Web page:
Darwiniana: essays

Front Cover
AMS Press, 1896 - Biography & Autobiography - 475 pages
0 Reviews

From inside the book

What people are saying - Write a review

We haven't found any reviews in the usual places.

Contents

II
22
CRITICISMS ON THE ORIGIN OF SPECIES 1864
80
IV
107
Copyright

7 other sections not shown

Other editions - View all

Common terms and phrases

About the author (1896)

T. H. (Thomas Henry) Huxley, an English biologist born in London in 1825, was regarded as one of the leading scientists in England by the age of 26. His fame arose primarily from his support of Charles Darwin and Darwin's theory of evolution. Huxley's book Man's Place in Nature, published in 1873, added an anthropological perspective to Darwin's theory; in fact, this book was the first to advocate the idea that anthropoid apes are the closest relatives to humans. Huxley's other scientific interests included comparative anatomy and paleontology. His writings were extensive. On the topic of biology he wrote both from the scientific view and to popularize the subject. Huxley's other books were on education, philosophy, ethics, and theology. His grandson, Aldous Huxley, would later make significant contributions to English literature as well. T.H. Huxley died in 1895.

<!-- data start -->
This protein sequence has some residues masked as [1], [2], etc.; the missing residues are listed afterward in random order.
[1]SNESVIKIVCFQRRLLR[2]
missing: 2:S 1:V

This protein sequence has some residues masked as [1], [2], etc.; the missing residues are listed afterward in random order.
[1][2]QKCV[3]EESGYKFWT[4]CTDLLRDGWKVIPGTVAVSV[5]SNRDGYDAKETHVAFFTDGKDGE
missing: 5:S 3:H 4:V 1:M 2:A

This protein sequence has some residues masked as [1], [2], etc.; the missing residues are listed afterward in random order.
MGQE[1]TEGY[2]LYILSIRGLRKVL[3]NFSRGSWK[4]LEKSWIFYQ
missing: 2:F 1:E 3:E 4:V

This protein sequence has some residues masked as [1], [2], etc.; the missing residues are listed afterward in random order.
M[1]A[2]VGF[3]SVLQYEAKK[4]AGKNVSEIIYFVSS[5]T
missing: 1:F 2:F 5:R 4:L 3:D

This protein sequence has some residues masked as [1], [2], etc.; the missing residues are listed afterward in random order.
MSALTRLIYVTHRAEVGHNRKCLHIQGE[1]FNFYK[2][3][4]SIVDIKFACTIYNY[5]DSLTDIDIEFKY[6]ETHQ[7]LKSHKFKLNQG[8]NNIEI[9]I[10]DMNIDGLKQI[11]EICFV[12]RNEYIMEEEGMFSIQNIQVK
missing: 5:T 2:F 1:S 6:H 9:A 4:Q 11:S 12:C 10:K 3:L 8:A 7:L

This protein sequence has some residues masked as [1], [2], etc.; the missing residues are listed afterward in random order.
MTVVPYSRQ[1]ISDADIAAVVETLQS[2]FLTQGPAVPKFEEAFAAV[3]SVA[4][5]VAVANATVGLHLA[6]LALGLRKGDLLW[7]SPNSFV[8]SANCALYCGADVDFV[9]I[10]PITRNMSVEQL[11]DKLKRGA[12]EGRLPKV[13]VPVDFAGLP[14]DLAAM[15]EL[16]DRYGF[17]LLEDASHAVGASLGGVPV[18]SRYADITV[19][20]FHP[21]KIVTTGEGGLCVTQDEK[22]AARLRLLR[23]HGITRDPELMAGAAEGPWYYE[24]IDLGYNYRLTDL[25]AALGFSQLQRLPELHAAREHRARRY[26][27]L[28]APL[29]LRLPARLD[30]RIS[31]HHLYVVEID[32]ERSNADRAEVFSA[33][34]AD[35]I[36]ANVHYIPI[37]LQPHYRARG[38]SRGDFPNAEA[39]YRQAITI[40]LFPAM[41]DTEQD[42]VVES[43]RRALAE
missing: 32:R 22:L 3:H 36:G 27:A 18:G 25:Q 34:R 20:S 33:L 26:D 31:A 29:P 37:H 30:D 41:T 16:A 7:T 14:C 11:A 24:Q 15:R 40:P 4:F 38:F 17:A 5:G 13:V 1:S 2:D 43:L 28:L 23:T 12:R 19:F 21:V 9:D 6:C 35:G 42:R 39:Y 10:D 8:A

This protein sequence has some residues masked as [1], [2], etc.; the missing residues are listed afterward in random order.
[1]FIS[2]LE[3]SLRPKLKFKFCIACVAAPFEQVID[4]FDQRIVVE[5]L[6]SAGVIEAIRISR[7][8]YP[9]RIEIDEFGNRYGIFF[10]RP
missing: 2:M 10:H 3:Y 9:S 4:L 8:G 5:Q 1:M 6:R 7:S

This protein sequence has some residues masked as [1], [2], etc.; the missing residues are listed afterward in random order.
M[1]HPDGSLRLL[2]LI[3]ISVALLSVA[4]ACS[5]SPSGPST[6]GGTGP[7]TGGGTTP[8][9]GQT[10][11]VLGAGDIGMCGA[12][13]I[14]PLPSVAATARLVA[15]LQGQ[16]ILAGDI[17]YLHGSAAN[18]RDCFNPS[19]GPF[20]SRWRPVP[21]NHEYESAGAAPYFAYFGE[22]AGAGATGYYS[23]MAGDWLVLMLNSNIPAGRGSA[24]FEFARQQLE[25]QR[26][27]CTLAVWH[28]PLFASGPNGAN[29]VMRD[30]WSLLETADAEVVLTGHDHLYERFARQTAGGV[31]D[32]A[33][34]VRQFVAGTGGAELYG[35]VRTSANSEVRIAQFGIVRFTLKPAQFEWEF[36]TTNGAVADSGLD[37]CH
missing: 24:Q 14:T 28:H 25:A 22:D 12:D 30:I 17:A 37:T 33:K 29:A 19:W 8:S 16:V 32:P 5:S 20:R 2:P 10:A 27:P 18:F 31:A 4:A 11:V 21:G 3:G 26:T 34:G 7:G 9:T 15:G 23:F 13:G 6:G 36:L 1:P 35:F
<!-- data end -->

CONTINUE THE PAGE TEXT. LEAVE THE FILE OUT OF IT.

Bibliographic information